By assembling the building using only mechanical fasteners, the Apex Plaza is “designed for disassembly.” It is a modular, adaptable, and cost-effective structure, and the connections and parts maintain their residual value. “We find that if we think about how a building can be disassembled, it makes the assembly easier,” said Reilly, “you could disassemble it and maintain the integrity of the beams.”
Nordic Structures, the offsite prefabricator, sent the building's panels in the sequence that they were needed, which meant no laydown or storage on site. This was critical since the Plaza was built in a relatively dense downtown environment.
Built Offsite, Delivered As Needed
This was a JIT (Just In Time) project, and all of these products were prefabricated offsite. Nordic Structures sent the panels in the sequence that they were needed, which meant no laydown or storage on site.
A big advantage of designing with CLT is the length of the spans. The glue laminated beams can typically span up to 30 feet, and the cross laminated panels can be up to 10 feet wide and 50 to 60 feet long.
“All of the panels were cut to size, numbered, dropped in, and pin connected.” Reilly explained. “It’s a kit of parts, glulam beams and columns. This minimizes the amount of purlins and cross beams, and there is no cutting in the field, so it takes 50% less crew.” Reilly also noted that this type of construction eliminates a lot of the noise associated with a typical site.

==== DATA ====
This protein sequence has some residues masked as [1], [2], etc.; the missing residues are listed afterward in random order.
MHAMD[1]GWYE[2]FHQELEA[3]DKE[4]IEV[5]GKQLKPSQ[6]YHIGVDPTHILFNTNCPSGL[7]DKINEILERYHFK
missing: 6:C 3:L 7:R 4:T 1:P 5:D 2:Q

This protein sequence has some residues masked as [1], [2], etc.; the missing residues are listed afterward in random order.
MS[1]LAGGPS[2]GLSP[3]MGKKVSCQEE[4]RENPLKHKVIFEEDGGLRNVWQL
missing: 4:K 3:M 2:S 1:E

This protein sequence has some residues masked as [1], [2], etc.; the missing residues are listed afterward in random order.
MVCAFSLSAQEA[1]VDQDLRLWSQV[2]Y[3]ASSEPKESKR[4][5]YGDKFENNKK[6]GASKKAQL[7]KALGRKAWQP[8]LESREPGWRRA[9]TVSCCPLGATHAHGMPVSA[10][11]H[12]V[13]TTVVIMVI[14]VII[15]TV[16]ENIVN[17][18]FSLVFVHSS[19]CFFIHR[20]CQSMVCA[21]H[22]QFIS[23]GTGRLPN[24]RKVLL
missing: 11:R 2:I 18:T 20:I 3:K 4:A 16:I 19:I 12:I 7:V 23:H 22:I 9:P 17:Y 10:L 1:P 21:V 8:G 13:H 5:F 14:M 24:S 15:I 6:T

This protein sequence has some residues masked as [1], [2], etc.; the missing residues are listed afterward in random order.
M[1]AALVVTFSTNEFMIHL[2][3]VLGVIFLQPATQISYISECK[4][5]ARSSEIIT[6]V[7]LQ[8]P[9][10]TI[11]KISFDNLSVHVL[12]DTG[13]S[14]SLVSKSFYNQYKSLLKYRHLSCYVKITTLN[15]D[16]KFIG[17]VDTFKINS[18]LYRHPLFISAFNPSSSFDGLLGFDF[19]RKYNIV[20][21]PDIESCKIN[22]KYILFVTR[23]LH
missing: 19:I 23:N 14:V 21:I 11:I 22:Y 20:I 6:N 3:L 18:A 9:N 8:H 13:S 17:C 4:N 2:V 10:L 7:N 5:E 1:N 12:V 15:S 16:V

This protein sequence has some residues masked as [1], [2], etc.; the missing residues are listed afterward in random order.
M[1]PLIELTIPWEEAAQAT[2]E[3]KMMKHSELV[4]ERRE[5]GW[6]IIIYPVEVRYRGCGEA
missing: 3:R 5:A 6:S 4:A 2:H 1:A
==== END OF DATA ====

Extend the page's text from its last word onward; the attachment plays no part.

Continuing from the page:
Erection of the building started in February. It was a wet winter, so pouring for the concrete parking garage was a little behind in the snow. To stay on schedule, they split the wood structure in half, starting on the east side and topped out while concrete was still pouring in the southwest corner. “The wood structure was able to split in half and let concrete catch up,” explained Reilly. “We were able to piggyback and save some time with overlap.”
The Apex Plaza was fully topped out in April.
Mass Adoption of Mass Timber?
Big companies like Walmart and Google have carbon mandates, so interest in Mass Timber is high, but it’s all about the supply chain. Reilly predicts a bit of a bottle neck in the panel manufacturing process. “We have the timber, but it requires large factories with big presses to create the CLT product.”
The future does look bright for CLT buildings, and the codes have been updated to 18 stories and beyond. “We were cost-competitive with steel and concrete,” Reilly said. “Bigger panels, larger elements, less parts and pieces. I think the future is tall mass timber buildings, and training a new type of labor force to put them together. It’s all screw guns and mechanical fasteners on site.”
The Apex Plaza was 95% occupied when it opened. Apex is the anchor tenant, with their offices taking up five and a half floors. Southern Environmental Law and Hourigan General Contractor also have offices there. According to Reilly, it was not advertised. “Once you saw it going up it sold itself,” said Reilly, “seeing six floors of natural wood is pretty unique…for a while there it was the most photographed building around Charlottesville except for Monticello.”
About the Author: Margie Schramke is a freelance writer and designer with a background in modular building. She spent three years as a local journalist and seven years as the Marketing Manager of a large modular construction company. You can contact her at firstname.lastname@example.org.